Women's Health and Education Center (WHEC)


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Pregnancy and Nutrition

WHEC Practice Bulletin and Clinical Management Guidelines for healthcare providers. Educational grant provided by Women's Health and Education Center (WHEC)

There have always been differing approaches, even controversies with regard to the role of food intake during pregnancy. Traditional beliefs from a wide variety of cultures present divergent approaches. At present, nutritional care during pregnancy is based on the following general premises: women are encouraged to eat a variety of foods "to appetite", to achieve adequate weight gain as determined by their pre-pregnancy body mass index, and to breast-feed their infants after birth. Underweight women or women with low pregnancy weight gains are at higher risk of delivering an infant weighing less than 2500gm. Overweight women or those who gain a large amount of weight during pregnancy are more likely to deliver big babies.

The purpose of this document is to understand pregnancy and nutrition issues faced by women and their families during childbearing years. Nutritional problems can be found in women of every socioeconomic status and range from an inability to acquire and prepare food to eating disorders. If the women cannot afford a sufficient supply of food, she should be referred to food pantries and soup kitchens in her area. All low-income women should receive information about the Special Supplemental Food Program for Women, Infants and Children (WIC) and food stamp program. All WIC programs have nutritionists who are required to counsel patients on these matters. Poor weight gain also may reflect substance abuse, domestic violence, or depression.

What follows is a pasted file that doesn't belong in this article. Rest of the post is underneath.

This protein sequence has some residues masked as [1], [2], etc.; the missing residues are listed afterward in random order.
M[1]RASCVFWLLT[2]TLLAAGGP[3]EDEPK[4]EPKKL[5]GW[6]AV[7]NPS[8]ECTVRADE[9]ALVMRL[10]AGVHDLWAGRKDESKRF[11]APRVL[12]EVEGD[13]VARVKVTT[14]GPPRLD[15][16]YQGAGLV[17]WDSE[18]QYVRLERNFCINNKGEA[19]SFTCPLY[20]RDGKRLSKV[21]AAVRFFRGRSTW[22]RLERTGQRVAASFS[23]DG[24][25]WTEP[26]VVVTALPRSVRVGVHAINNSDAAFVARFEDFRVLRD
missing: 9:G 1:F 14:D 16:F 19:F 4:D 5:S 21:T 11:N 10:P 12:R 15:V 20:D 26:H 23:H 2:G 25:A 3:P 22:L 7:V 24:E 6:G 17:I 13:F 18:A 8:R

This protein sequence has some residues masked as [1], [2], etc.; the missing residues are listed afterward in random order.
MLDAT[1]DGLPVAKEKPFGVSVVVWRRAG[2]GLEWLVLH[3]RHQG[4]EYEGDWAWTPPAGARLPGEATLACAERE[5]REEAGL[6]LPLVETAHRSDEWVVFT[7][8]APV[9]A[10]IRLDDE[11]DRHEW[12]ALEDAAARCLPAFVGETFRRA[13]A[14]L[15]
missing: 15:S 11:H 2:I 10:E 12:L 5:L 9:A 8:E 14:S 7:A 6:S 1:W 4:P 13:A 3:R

Weight Gain Recommendation for Pregnancy:
BMI (weight for height)Recommended Weight Gain
Low (BMI<19.8 or <90%IBW12.5-18 kg (28-40lb)
Normal (BMI 19.8-26or 90-120%IBW)11.5-16kg (25-35lb)
High (BMI 26-29 or 120-135% IBW)7-11.5kg (15-25lb)
Obese (BMI>29 or >135% IBW)6+kg (15+lb)

Body Mass Index (BMI) = weight in kg/height in m2. Ideal Body Weight (IBW), the tables for computing these are available.

The weight gain recommendations just discussed concern total weight gain, which in reality is not known until delivery. Your healthcare providers depend instead upon measurements of the rate and pattern of weight gain during the course of a pregnancy. In cases in which weight gain deviates from expected, an assessment of dietary intake and activity patterns should be done. An assessment by a nutritionist or registered dietitian skilled in counseling perinatal patients might be beneficial.

Evidence is increasing that diet before pregnancy may have an important influence on pregnancy outcome, like the reduced risk of recurrence of neural tube defects with preconception folate supplementation. The Centers for Disease Control (CDC, 1992) recommends that all women of childbearing age who are capable of becoming pregnant be advised to consume at least 4 mg of folate daily.
Intensive preconception management of blood sugar in diabetics has shown reduced risks of congenital malformations. Quitting smoking, stopping the use of illicit drugs and alcohol also helps to have healthy babies.